The 3D TV market just got a little more exciting. On Sunday, '3net' launched in 18 million homes from Discovery, Sony and Imax. And on Monday, as a Valentine’s gift to sports fans, ESPN launched on DirecTV, Comcast and Time Warner Cable. This brings the total number of 3D networks to three, including DirecTV's 'N3d' channel, launched last year in partnership with Panasonic.
There were a few acquisitions in the larger media world this week that were far from blockbusters, but worth a quick review.
Plus, cloud stocks are making a comeback and why investors shouldn’t be concerned about Europe.
A new stat on copyright infringement released today is shocking: 23.8 percent of all global Internet traffic involves digital theft with BitTorrent accounting for 11.4 percent.
Following are moves you might have missed. Find out why shares of Time Warner popped while Royal Caribbean and Freeport McMoRan dropped.
What follows is a roundup of corporate earnings reports for Thursday, Jan. 27.
Although it is still a tentative environment for the economy, it's clear that investors are now rewarding growth," Aryeh Bourkoff, vice chairman of Joint Global Head of TMT Investment Banking UBS, told CNBC on Thursday.
See what's happening, who's talking and what will be making headlines on Tuesday's Squawk on the Street.
CES kicks off today and buzz is already building about the hot new devices and services that will grab the attention of consumers and investors. Some clear themes have already emerged and it's all about new mobile devices, seamless integration of streaming and traditional content, more powerful chips, and persistent 3D.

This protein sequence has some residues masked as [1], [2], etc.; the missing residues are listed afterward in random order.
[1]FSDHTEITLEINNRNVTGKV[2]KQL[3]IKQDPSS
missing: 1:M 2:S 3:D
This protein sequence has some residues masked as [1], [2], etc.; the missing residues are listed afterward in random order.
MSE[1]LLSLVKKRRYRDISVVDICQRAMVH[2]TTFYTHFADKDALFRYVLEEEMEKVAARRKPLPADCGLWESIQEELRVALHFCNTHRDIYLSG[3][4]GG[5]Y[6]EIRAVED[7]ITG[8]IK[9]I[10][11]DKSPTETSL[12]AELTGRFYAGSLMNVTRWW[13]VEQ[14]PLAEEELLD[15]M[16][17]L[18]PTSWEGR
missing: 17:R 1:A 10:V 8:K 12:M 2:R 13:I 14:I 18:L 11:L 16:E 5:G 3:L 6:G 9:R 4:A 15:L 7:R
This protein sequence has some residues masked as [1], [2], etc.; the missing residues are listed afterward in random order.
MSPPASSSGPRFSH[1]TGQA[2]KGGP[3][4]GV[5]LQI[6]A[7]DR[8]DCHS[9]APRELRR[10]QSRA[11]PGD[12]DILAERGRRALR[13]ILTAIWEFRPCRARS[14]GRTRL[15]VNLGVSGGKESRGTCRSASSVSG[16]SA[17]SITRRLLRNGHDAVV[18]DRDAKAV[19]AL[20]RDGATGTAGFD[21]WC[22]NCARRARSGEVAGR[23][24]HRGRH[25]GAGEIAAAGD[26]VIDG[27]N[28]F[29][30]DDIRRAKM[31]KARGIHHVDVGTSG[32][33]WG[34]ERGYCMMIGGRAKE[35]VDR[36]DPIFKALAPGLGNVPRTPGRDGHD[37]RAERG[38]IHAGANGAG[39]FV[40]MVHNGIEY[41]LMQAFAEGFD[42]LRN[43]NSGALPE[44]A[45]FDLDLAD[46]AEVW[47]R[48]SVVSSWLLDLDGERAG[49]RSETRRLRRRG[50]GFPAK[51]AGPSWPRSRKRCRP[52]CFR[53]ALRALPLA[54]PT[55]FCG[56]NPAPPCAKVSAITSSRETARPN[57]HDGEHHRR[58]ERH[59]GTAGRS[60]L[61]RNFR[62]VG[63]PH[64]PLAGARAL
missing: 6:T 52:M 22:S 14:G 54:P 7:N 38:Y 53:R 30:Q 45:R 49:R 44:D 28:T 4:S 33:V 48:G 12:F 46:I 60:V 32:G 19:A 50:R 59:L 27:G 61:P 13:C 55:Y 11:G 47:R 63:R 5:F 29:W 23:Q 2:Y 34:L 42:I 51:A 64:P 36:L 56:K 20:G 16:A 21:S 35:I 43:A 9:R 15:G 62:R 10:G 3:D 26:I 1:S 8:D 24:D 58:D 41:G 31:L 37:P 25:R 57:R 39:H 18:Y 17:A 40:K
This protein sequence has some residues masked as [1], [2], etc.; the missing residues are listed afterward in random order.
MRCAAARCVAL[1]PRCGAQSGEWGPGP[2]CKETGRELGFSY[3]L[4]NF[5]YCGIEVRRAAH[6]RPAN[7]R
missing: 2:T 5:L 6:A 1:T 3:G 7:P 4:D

Yes, it’s time once again to recognize the best tech ideas of the year. Not the best products — sometimes, a Pogie award-winning feature crops up in a product that, over all, is a turkey. No, these awards go to the best ideas in products, clever twists that make life just a little bit better.
Stocks rallied to new highs as the S&P 500 Index reached its highest close since Lehman Brothers went bankrupt in September 2008 amid light trading and several strong earnings reports. Bank of America and JPMorgan rose, while 3M fell.
Stocks reached new highs on modest gains Tuesday amid light trading and a series of good earnings reports and in the absence of key economic data. JPMorgan and Bank of America rose, while 3M fell.
The FCC voted to approve the first ever broad regulations of the Internet, but they were adopted reluctantly—the rules have been so adapted and compromised that people on both sides of the aisle are frustrated.
Stocks closed off session highs, yet the Dow still hit its highest level since before Lehman Brothers collapsed as Treasury yields soared in the wake of the Federal Reserve's reaffirmation of its decision to buy bonds to stimulate the economy. AT&T and Kraft rose, while JPMorgan fell.
Stocks trimmed some gains but remained mostly higher Tuesday after the Federal Reserve reaffirmed its decision to buy bonds to stimulate the economy and left short-term interest rates unchanged. Kraft and Microsoft rose, while JPMorgan fell.
Stocks continued to trade higher Tuesday after a handful of mostly strong economic reports, and despite weak earnings from leading electronics retailer Best Buy, as investors await news from the Federal Reserve's meeting this afternoon. Boeing and Cisco rose, while JPMorgan fell.
"Technology-driven deflation" via the Internet has compressed margins for all kinds of middlemen, said James Chanos, president and founder of Kynikos Associates. And expect the trend to continue going forward, he warned.
The Federal Communications Commission will consider changes to the rules governing negotiations between cable providers and broadcast networks to prevent broadcast stations from removing their signals from cable companies if the parties fail to agree on retransmission fees. The New York Times reports.
Lawmakers examining the Federal Trade Commission’s recommendation for a “do not track” mechanism to restrict the monitoring of Internet users said that they supported stricter safeguards for consumer privacy, but raised questions on how the system would work. The New York Times reports.
Gamemakers battle it out, consumers lose interest in 3-D technology and celebrities monetize their brands.